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As I relaxed on my sunny front porch the other day, enjoying the serendipitous music coming from a stranger as he sat on the back of his car playing the cello, I was struck by the myriad of emotions that passed in front of me as I looked out at my neighborhood. There are beautiful gardens to enjoy, kids playing basketball and laughing and bits and pieces of longing resting on my heart for folks from my old ‘hood that I miss waving to.

In front of me is the key phrase.

It used to be that emotions hit me in the gut. Now, with time and compassion and understanding, on a “good day” the emotions come up and pass by. In front of me one moment, gone the next. Mai Pen Rai, I say. It is what it is.I learned of Mai Pen Rai, when I came across the article below. As you will read, “Mai Pen Rai” is elusive in its meaning and description and can be understood to mean any of the following: it’s OK, it doesn’t matter, no worries, or it is what it is.” I loved the way the author described the saying, and way of life, prevalent in Thailand.

http://www.businessbackpacker.com/mai-pen-rai-a-lesson-on-letting-go/

No matter the culture, religion, country, etc., there are many ways to hold perspective of situations and relationships. My grandmother used to say in Yiddush, Gumzalatova – it’s all for the good. Caroline Myss, spiritual teacher and medical intuit, says that situations and people show up to teach us what we need to learn. The Bible, the Torah, books of other religions, spiritual teachers, columnists and psychologists all have their spin. The spin hardly matters. What I find important is the peace in whatever piece I choose to learn from.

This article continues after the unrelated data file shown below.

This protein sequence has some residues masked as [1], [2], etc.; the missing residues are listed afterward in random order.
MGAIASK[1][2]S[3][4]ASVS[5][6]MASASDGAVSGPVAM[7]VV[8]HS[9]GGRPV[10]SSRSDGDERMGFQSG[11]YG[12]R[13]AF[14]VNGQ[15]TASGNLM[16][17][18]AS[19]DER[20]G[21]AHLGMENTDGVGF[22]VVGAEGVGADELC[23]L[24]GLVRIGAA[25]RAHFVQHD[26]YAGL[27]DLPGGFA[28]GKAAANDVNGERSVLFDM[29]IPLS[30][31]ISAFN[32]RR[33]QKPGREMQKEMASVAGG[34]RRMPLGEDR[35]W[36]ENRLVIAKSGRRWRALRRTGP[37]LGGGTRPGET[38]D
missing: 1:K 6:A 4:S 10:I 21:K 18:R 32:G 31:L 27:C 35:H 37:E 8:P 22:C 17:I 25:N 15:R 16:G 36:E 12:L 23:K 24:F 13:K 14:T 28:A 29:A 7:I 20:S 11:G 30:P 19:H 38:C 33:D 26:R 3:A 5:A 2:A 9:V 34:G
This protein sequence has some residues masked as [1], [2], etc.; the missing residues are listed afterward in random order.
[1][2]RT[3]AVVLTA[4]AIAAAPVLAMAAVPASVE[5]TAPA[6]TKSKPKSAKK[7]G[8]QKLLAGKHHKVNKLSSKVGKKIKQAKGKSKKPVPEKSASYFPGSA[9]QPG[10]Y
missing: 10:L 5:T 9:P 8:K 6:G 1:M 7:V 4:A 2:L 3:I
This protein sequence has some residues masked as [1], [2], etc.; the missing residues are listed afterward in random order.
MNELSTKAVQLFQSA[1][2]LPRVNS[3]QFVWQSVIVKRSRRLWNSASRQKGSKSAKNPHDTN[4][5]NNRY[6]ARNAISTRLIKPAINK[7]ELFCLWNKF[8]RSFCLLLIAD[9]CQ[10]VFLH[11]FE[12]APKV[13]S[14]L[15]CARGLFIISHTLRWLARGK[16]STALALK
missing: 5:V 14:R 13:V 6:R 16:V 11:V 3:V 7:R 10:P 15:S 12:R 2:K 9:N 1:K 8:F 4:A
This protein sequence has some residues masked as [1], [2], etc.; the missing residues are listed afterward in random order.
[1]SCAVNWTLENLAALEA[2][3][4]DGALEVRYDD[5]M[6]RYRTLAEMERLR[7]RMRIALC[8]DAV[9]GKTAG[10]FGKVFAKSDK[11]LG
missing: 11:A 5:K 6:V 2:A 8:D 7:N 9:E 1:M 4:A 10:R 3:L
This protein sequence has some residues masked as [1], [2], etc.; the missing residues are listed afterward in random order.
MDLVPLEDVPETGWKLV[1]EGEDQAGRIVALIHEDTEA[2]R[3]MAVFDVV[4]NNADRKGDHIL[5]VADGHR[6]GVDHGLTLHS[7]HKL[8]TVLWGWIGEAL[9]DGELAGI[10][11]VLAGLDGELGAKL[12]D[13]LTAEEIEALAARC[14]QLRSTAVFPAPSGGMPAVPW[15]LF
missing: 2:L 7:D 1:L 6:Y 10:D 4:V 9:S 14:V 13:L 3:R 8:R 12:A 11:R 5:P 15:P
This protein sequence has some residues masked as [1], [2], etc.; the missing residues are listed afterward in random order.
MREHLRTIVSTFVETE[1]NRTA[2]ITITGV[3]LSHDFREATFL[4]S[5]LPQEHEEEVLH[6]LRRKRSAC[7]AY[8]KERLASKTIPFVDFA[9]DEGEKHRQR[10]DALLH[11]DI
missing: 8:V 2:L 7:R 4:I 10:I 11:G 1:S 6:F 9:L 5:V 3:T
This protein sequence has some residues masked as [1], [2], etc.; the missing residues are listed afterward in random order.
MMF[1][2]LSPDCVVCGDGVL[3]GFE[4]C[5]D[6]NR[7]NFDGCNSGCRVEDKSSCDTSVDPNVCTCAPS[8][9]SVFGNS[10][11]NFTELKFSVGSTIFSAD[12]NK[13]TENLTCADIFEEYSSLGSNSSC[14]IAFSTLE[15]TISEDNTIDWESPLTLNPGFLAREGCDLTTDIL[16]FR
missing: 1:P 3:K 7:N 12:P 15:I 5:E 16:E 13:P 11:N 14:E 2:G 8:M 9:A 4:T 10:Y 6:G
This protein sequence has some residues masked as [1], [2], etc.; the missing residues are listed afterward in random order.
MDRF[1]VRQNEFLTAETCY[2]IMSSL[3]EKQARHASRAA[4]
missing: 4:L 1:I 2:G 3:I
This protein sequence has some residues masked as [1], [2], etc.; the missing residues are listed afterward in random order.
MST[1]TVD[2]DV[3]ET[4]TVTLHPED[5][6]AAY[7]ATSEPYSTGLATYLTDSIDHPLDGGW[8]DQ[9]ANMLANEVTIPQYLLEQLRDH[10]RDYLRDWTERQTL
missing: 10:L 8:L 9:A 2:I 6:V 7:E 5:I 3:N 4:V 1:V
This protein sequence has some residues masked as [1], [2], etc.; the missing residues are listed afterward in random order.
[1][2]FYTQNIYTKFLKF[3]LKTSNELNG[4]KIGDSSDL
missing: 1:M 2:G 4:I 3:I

I love metaphors and often find my home to be a powerful reminder of what I need to learn and what I know. Outsides change – cloudy days, sunny days, we move, others we love move, too. Insides give us the chance to control a little more – rearranging furniture (re-framing), creating a sense of ourselves with color and light (illuminating our insights), making space to sit and welcome friends/family (lessons) and ourselves.

What goes on outside of us goes on. What we do with it inside is up to us.

 How do you MindFULLY learn that it’s OK? Let us know!

 

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